The 1978 act specifically mandated the release of a President's "confidential and private communications" with his advisors. Presumably, a legal counsel is an advisor, and the law did not provide for withholding an "attorney-client" or "attorney work product" materials. But the new executive order simply sets aside the act's provisions. The 1978 law recognized various exemptions contained in the 1965 Freedom of Information Act. Now, these have been expanded by executive fiat and we have a state secrets privilege; communications with advisors' privilege; attorney-client privilege; and attorney work product privilege. We are back to 1973 when one of Nixon's lawyers arrogantly said: "It is for the President alone to say what is covered by executive privilege."

Brett M. Kavanaugh, a Gonzalez staffer who apparently drafted the order, said that a 1987 Reagan executive order, which attempted much less restraint, offered "no defense whatsoever to the opinions of a former president." Bush's order, of course, now gives former presidents, their families, and former vice presidents a right to prevent the release of papers. Once again, a Watergate score has been settled. A few years ago, Mr. Kavanaugh worked with Kenneth Starr, and eagerly argued that President William J. Clinton had no right to retain documents, no executive privilege, and must yield to every demand made by the Office of Independent Counsel. Bush's action drips with irony.

The House Subcommittee on Government Efficiency and Intergovernmental Affairs of the House Committee on Government Reform held a brief hearing on the Executive Order on November 6, 2001. Somewhat gingerly, Chairman Stephen Horn (R-CA) thought that "the new order appears to create a more elaborate process" for releasing documents. "It also gives the former and incumbent presidents veto power over the release of the records." Administration spokesmen (Gonzalez did not appear) simply stonewalled and repeated the mantra of clearing away constitutional problems. No Democrats showed up for the hearing, but the other committee member, an ardent Reagan booster, Doug Ose (R-CA), appeared and strongly called for the administration to reconsider its order. An unabashed admirer of Ronald Reagan, Ose seems to believe releasing the Reagan Papers can only enhance his reputation. Horn belatedly offered his support.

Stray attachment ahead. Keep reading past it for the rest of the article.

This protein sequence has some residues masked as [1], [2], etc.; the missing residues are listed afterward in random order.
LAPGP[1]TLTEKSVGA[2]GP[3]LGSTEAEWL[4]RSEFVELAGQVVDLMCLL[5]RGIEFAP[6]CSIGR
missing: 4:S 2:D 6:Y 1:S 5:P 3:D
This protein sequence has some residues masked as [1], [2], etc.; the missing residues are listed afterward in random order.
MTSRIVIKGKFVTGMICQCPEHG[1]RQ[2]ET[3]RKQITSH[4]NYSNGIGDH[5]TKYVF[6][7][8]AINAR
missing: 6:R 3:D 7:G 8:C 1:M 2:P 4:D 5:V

Scott L. Nelson, a member of the Public Citizen Litigation Group, offered the most significant testimony. Nelson has a special familiarity with presidential records. He spent fifteen years in private practice representing Richard Nixon, and later his executors, on matters relating to access to Nixon's materials. He represented Nixon against Public Citizen and myself in our successful suit to liberate the Nixon tapes. Now, Nelson has defected and eloquently argues for public access.

Nelson testified that the Executive Order "is fundamentally flawed, both constitutionally, and as a matter of policy." He flatly stated that the new directive imposed substantive standards "that displace and subvert" the 1978 law's provisions for public access. Nelson noted that the Bush order requires the Archivist to withhold materials if a former president asserts executive privilege, and even if the incumbent president disagrees. In Nixon v. Administrator of General Services (1977), the Supreme Court held that former presidents retained a limited right to executive privilege, but the Court certainly did not imply that incumbent executive branch officials must honor such claims.